Marco is an advisor for technology funds on China entry strategies. He writes on technology and China in his blog. He’s the author of the forthcoming book “East-Commerce: How to sell in China’s online market.”
Chinese luxury flash sales website Glamour Sales has teamed up with Italian auto-maker Maserati to sell a special edition car online. The Maserati Gran Cabrio Fendi limited-edition roadster is up for sale on the site for RMB 3 million, which is US$486,000. It’s a departure from the estore’s usual blend of high-end clothing, watches, handbags, and home decorations and furnishings.
How can such an expensive car be sold on the internet? “We launched a one week campaign and we have already received more then 20 applications,” says Thibault Villet, the CEO of Shanghai-based Glamour Sales. The car is sold on the site at a special price, says Christian Gobber, managing director of Maserati China.
Of the 50 Fendi edition Maserati roadsters that were created and presented at the 2012 Beijing Auto Show, 10 were reserved for China. One – and only one – was put aside for Glamour Sales, which has 4.1 million registered members. Through a lucky draw, members interested in buying the rare Maserati can win an RMB 200,000 voucher (US$32,000) and the chance to buy the car through the website at the discounted price – down from the usual US$516,000. (Update: added in detail about the pricing).
“The idea of selling a car online was always in the back of my head. We started five years ago in Japan selling five Peugeot cabriolets online. We sold four. The Maserati campaign was the perfect match for the luxury spirit of Glamour Sales,” says Villet.
Even though the Maserati model is unobtainable for most, it was a good way for the site to engage potential new users, Villet explains. “A special campaign for WeChat was created; people shared and sent the link of the campaign to their friends. It generated tremendous buzz.” WeChat’s is China’s top messaging app with nearly 400 million active users.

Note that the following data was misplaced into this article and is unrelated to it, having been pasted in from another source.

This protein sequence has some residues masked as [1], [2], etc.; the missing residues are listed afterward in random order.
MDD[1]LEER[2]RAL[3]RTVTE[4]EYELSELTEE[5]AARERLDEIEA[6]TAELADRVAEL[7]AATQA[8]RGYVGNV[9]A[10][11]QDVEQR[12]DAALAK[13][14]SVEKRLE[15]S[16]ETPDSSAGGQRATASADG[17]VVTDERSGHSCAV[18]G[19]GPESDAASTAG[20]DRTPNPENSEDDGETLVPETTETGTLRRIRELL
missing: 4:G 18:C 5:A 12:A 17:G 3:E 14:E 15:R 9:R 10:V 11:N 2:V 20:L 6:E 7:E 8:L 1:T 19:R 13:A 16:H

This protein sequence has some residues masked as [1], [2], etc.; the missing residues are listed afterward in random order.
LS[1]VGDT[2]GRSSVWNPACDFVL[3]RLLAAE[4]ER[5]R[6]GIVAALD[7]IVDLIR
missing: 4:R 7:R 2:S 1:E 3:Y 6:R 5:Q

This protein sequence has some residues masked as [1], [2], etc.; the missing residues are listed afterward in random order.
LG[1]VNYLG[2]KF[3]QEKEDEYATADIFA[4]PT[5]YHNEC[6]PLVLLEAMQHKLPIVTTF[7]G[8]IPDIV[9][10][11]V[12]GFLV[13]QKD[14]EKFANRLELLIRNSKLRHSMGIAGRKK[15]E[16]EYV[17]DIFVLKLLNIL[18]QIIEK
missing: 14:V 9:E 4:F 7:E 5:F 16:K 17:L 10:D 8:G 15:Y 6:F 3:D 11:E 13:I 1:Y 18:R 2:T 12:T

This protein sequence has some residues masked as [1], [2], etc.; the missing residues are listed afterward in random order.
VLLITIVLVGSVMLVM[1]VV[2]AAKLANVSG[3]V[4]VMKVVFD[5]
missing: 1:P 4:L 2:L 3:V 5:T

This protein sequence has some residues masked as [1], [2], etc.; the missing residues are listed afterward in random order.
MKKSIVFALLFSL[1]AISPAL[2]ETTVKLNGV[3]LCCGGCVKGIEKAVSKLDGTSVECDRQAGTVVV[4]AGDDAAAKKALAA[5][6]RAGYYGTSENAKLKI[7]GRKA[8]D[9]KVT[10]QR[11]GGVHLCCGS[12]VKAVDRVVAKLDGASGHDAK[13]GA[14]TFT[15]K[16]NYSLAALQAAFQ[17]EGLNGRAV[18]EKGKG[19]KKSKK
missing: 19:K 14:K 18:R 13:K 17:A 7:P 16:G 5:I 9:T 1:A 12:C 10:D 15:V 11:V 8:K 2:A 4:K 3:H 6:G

Unlike the well-heeled of Europe and the United States, Chinese with the financial means to buy luxury products are comfortable doing so via social apps – such as WeChat or Weibo – which they use every day, for both personal and increasingly professional correspondence and communications. Online and offline purchases are interconnected in this ecommerce ecosystem in a way they seem not to be the case in Western markets.
The experience of buying luxury products in China can be quite different from the experience in the West. In both Europe and the United States, luxury products associate their brand image with VIP events or particular sports, like golf or sailing. In a way, buying a luxury car means joining a club, sharing the same vision of fellow owners, and indulging in the experience of the purchase. The price might not always play an important role. In China, no matter how expensive or exclusive the item, promotions are still a very important driver to generate sales. Buying high-end luxury goods on flash-sales platforms is therefore not only not particularly unusual, but is increasingly becoming mainstream. Convenience – both of access to goods, and in respect of the sales transaction – also plays an important role in China’s ecommerce culture.
In the near future it’s likely we will see even more luxury goods, including things like customized luxury holiday packages, sold online in China. On top of that, purchasing online through a mobile app might even give you a status that will also be visible – even when you’re not driving the car. The virtual club might in this way become as important at the physical one.Editing by Steven Millward